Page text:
The Bugs Bunny/ Roadrunner Movie (1979) started a series of Looney Tunes feature films. These films are often today called the compilation films. The reason for this is very simply. They use new footage to tie together old Looney Tunes and Merrie Melodies cartoon, creating a new feature length narrative. None of these films do this better than Daffy Duck’s Quack Busters. As a huge Looney Tunes fan, of course I love watching the classic short films used here. Looney Tunes and Merrie Melodies will always remain some of the greatest cartoons ever made, and they are such a joy to watch in this movie. However while not as brilliant as the short cartoons, the new footage here is quite good. I found myself laughing a few times at this story, and not just light chuckles either. The story here also brilliantly ties the cartoons into this story. The cartoons fit perfectly into the story and none of them feel like they are just there to fit another great cartoon in.
One of the things I love about this movie is that the shorts are not your
typical best of Looney Tunes shorts. These is no Duck Amuck or What’s Opera
Doc here. However this shorts are still complete classic shorts that hold
up extremely well. The shorts include Daffy
Dilly (1948), The Prize Pest (1951),
Water Water Everyhare (1952), Punch Trunk (1953), Claws for Alarm (1954), Jumpin’
Jupiter (1955), Hyde and Go Tweet (1960),
The Abominable Snow Rabbit (1961) and
Transylvania 6-5000 (1963). A
delightful line up if I do say so myself.
This film was the first of these compilation features to have the new footage
not directed by one of the directors from the golden age of Looney Tunes. The
directors were animation historian Greg Ford and cartoon director Terry
Lennnon. These two had previously made a very funny theatrical Daffy Duck short
called The Duxorcist (1987) (which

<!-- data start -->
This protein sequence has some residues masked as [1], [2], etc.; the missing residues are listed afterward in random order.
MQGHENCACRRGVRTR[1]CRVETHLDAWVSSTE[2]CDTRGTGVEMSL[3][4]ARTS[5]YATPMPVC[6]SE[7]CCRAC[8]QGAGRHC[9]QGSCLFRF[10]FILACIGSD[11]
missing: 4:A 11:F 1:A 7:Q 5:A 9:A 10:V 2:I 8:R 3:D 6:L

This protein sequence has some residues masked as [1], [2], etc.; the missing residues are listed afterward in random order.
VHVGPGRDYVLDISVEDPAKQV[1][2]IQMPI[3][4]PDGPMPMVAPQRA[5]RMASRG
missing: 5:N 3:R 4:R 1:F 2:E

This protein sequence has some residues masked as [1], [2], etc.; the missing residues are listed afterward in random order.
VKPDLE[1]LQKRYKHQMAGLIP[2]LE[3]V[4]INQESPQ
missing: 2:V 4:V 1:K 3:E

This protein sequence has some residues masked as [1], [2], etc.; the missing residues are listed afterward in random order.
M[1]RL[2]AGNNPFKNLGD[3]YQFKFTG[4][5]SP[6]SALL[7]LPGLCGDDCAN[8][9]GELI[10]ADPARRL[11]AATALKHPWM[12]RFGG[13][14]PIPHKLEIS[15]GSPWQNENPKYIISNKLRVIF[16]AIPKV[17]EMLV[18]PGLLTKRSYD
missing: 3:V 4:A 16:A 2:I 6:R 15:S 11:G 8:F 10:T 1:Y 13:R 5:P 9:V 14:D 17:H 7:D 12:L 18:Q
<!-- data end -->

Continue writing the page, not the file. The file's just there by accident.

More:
was also used in this feature). While exploring the Warner Brothers vaults,
Ford found several recordings Carl Stalling and Milt Franklin made for 1950’s
Looney Tunes and Merrie Melodies cartoons. These scores where used as backing
music for the new scenes making them feel more like the classic cartoons. These recordings were later used for the CD set, The Carl Stalling project. The animators of the new scenes for this movie where some of the best of the then current generation. These include Mark Kausler (Heavy Traffic (1973), Beauty and the Beast (1991), Looney Tunes Back in Action (2003)) Brenda Banks (Lord of the Rings (1978), American Pop (1981), The Smurfs (1981-1990)) Daniel Haskett (The Brave Little Toaster (1987), The Little Mermaid (1989), Toy Story (1995) and Darryl Van Citters (The Fox and the Hound (1981), Box Office Bunny (1990), The Tom and Jerry Show (2014-2019). Also animating on the new scenes was an old veteran Norm McCabe who was an animator and director during the golden age of Looney Tunes.
The only complaint I have about this film is that Mel Blanc’s voice has
obviously aged (This and Who Framed
Rodger Rabbit (1989) marked his last times voicing the Looney Tunes
characters). With this it is all too easy to tell what new footage is and what
is old due to the sound of his voice alone. Still the rest of the film is more
than entertaining enough to make up for that.
-Michael J. Ruhland
Resourses UsedThe Animated Movie Guide Edited by Jerry Beck